• "Hawa Dhire Aana" (Sujata – 1959)
  • "Waqt Ne Kiya Kya Haseen Sitam" (Kaagaz Ke Phool – 1959)
  • "Janu janu re" (Insaan Jaag Utha) with Asha Bhosle

Some of the songs she sang under O. P. Nayyar's direction:[9]

  • "Zara Saamne Aa" (Baaz – 1953)
  • "Babuji Dhire Chalna" (Aar Paar – 1954)
  • "Thandi Hawa Kali Ghata" (Mr. & Mrs. '55 – 1955)
  • "Jaane Kahan Mera Jigar Gaya Ji" (Mr. & Mrs. '55 – 1955)
  • "Jab Badal Lehraya" (Chhoomantar – 1956)
  • "Mere Zindagi Ke Humsafar" (Shrimati 420 – 1956)
  • "Jaata Kahan Hai" (CID – 1956)
  • "Aye Dil Hain Mushkil" (Aka "Bombay Meri Jaan") (CID – 1956), With Mohammed Rafi
  • "Chor, Lutere, Daku" (Ustad – 1957)
  • "Mera Naam Chin Chin Chu" (Howrah Bridge – 1958)
  • "Kaisa Jadoo Balam Tune Dara" (12 O'clock – 1958)

Some of the songs sung under Hemant Kumar's direction[10]

Madan Mohan's direction

For movie Anubhav (1971)

  • "Mujhe Jaan Nah Kaho Meri Jaan" (Anubhav – 1971) Music: Kanu Roy
  • "Mera Dil Jo Mera Hota" (Anubhav – 1971) Music: Kanu Roy
  • "Koi Chupke Se Aake" (Anubhav – 1971) Music: Kanu Roy

Several songs from Jogan:

  • "Ghunghat Ke Pat Khol"
  • "Mein Tou Girdhar Ke Ghar Jaon"
  • "Mat Ja Mat Ja Jogi"
  • "Dag Mag Dag Mag Dole Naiya"
  • "Mein Tou Prem Diwani"

Some Bengali songs:[12]

  • 'Shachimata Go Char Juge Hai' (1950)
  • Baalo (1951) ( Punjabi Film ) : Kothe Kothe Aa Kudiye : Music N Dutta : L Sahir Ludhiyanvi
  • 'Ekhan-O Dustar Lajja' (1952)
  • 'Ei Sundar Swarnali Sandhyay' (Hospital, 1960; Music: Amal Mukherjee)
  • 'Katha Achhe Tumi Aj Asbe (Kanu Ghosh 1960)
  • 'Ei Mayabi Tithi' (Shonar Horin, 1959; Music: Hemant Mukherjee)
  • 'Tumi Je Amar'[13] (Harano Sur, 1958; Music: Hemant Kumar)
  • 'Nishi Raat Banka Chand Aakashe' (Prithibi Aamare Chaay, 1957; Music: Nachiketa Ghosh)
  • 'Jhanak Jhanak Kanak Kankan Baaje' (Indrani, 1958; Music : Nachiketa Ghosh)
  • ' Sundar, jano na ki.....' ( Indrani, 1958; Music : Nachiketa Ghosh)
  • ' Nir chhoto kshati nei ' [duet with Hemanta Mukherjee]( Indrani, 1958; Music : Nachiketa Ghosh)
  • ' Kancher churir chhata' ( Dak Harkara; Music : Sudhin Dasgupta)

A few Bengali songs of non-film genre:

  • ' Kato gaan haralam tomar majhe ' (Music : Anal Chatterjee)
  • ' Krishnachura aagun tumi ' (Music : Sudhin Dasgupta)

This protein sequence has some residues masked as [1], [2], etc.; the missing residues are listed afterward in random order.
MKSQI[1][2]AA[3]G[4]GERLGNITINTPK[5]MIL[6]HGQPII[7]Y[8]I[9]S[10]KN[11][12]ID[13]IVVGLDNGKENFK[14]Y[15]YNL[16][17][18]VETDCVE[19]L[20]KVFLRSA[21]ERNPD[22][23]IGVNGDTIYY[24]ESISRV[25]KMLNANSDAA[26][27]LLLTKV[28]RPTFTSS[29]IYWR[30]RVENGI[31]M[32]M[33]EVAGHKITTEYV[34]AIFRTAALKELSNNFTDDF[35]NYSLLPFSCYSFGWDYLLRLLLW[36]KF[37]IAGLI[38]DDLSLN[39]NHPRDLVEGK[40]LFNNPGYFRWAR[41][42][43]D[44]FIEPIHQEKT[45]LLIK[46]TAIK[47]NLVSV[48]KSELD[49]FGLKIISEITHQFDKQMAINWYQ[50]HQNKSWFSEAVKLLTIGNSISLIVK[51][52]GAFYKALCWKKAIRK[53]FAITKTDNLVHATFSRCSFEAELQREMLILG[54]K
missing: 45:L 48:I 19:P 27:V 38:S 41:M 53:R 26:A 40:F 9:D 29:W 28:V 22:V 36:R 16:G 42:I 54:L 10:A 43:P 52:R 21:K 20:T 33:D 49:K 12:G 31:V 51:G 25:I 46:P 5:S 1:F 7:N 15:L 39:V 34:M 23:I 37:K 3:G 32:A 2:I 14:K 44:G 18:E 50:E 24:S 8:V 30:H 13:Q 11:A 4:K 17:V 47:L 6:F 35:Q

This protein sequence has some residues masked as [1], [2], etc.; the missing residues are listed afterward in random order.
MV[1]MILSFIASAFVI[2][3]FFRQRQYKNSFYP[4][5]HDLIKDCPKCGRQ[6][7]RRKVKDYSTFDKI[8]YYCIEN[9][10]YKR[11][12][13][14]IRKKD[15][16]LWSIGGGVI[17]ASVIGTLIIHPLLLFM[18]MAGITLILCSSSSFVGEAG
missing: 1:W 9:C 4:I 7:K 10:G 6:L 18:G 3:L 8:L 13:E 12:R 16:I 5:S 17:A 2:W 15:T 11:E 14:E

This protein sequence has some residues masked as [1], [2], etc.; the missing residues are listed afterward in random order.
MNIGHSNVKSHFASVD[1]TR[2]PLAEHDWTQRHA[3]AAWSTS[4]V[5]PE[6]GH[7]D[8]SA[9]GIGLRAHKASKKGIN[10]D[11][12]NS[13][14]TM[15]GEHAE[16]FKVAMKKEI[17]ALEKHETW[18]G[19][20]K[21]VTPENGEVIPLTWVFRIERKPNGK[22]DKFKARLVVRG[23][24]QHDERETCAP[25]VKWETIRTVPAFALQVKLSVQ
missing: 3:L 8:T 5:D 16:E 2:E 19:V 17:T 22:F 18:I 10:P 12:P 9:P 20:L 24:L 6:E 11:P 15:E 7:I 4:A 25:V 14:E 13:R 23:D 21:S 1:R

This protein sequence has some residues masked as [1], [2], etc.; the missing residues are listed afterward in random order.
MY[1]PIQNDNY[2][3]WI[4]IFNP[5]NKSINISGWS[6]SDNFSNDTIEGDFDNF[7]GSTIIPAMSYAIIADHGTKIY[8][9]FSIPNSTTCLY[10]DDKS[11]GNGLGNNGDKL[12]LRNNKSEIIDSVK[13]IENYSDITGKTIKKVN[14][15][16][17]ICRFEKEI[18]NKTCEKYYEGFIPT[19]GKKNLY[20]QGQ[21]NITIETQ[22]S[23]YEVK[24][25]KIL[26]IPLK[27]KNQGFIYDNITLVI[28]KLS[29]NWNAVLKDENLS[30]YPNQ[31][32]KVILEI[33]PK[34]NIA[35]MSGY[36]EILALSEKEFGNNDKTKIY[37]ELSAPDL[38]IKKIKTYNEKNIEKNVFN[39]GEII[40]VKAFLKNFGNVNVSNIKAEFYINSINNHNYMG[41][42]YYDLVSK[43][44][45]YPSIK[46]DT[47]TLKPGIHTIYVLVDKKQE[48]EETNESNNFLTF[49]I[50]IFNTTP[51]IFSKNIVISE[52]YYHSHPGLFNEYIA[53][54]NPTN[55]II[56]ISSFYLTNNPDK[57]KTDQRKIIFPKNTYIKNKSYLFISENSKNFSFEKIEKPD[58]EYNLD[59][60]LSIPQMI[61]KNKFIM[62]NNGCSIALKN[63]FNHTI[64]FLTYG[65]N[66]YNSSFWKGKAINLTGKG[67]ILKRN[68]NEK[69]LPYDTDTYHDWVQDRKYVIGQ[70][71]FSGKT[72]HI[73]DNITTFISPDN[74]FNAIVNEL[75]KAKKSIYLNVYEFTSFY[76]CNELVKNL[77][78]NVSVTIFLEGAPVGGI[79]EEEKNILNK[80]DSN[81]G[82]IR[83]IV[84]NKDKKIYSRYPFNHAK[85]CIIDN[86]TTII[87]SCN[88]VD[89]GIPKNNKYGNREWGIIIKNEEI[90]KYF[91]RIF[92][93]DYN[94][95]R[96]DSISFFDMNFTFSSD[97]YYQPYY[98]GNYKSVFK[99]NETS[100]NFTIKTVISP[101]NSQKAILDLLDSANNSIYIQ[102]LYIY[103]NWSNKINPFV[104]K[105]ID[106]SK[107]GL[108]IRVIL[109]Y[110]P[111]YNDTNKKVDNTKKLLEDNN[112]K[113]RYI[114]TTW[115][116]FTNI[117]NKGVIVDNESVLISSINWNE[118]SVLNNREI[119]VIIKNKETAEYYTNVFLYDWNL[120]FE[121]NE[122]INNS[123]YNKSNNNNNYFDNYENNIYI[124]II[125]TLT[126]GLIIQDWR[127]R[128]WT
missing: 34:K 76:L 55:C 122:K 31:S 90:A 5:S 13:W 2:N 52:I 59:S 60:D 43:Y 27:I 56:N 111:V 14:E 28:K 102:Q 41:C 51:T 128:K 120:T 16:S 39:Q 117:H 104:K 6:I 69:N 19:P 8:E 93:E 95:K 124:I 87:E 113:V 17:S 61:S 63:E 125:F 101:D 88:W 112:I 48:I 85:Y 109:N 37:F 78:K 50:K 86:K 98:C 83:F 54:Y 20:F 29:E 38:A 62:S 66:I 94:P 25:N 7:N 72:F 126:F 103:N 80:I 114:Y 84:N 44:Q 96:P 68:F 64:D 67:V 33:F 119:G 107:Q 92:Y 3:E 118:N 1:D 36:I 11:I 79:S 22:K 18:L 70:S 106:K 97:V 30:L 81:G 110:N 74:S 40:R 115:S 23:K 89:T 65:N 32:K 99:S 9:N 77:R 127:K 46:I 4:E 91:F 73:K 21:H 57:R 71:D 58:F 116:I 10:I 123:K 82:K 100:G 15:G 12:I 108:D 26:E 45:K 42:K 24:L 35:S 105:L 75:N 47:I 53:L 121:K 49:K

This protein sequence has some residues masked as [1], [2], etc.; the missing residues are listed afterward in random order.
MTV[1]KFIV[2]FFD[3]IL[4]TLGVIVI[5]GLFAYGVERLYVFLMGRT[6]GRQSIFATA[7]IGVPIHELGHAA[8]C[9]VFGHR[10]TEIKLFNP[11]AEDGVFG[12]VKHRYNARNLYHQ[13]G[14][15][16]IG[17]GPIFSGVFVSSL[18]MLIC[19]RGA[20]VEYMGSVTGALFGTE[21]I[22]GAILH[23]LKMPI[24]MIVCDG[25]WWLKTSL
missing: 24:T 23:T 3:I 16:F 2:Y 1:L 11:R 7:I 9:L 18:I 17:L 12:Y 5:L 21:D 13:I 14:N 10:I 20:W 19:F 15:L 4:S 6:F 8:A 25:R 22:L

• ' Ektu chaoya, ektu paoya ' (Music : Sudhin Dasgupta)
  • '..Aay aay moynamotir ganye ' (Music : Kanu Roy)

Government recognition[edit]

2013 stamp of India featuring Dutt

Postage stamps featuring Dutt were issued by India Post in 2013 and 2016.


  1. ^ a b "Geeta Dutt - Classical Songs". Retrieved 11 February 2022.
  2. ^ "Geeta Dutt - Bengali Songs". Archived from the original on 4 March 2016. Retrieved 11 February 2022.
  3. ^ a b Ali, Nasir. "The Impact of Geeta Roy in Nineteen Forties". Archived from the original on 20 June 2011. Retrieved 22 February 2011.
  4. ^ Neville, Pran (2 December 2016). "Her songs never die". Retrieved 11 February 2022.
  5. ^ 'Guru Dutt attempted suicide thrice' Archived 10 May 2012 at the Wayback Machine 8 October 2004.
  6. ^ 'The Geeta Dutt Website' Archived 26 December 2008 at the Wayback Machine. Retrieved on 6 November 2018.
  7. ^ 'Geeta Dutt's Collaboration with S.D. Burman' Archived 23 March 2011 at the Wayback Machine. Retrieved on 6 November 2018.
  8. ^ Video on YouTube
  9. ^ "'Geeta Dutt's Collaboration With O.P. Nayyar'". Archived from the original on 29 November 2014. Retrieved 11 February 2022.
  10. ^ "'Geeta Dutt's Collaboration With Hemant Kumar'". Archived from the original on 24 August 2015. Retrieved 11 February 2022.
  11. ^ Video on YouTube
  12. ^ "'Geeta Dutt's Bengali Film Career'". Archived from the original on 4 March 2016. Retrieved 11 February 2022.
  13. ^ "Tumi Je Amar". Youtube.Com. Archived from the original on 13 December 2015. Retrieved 29 March 2008.

External links[edit]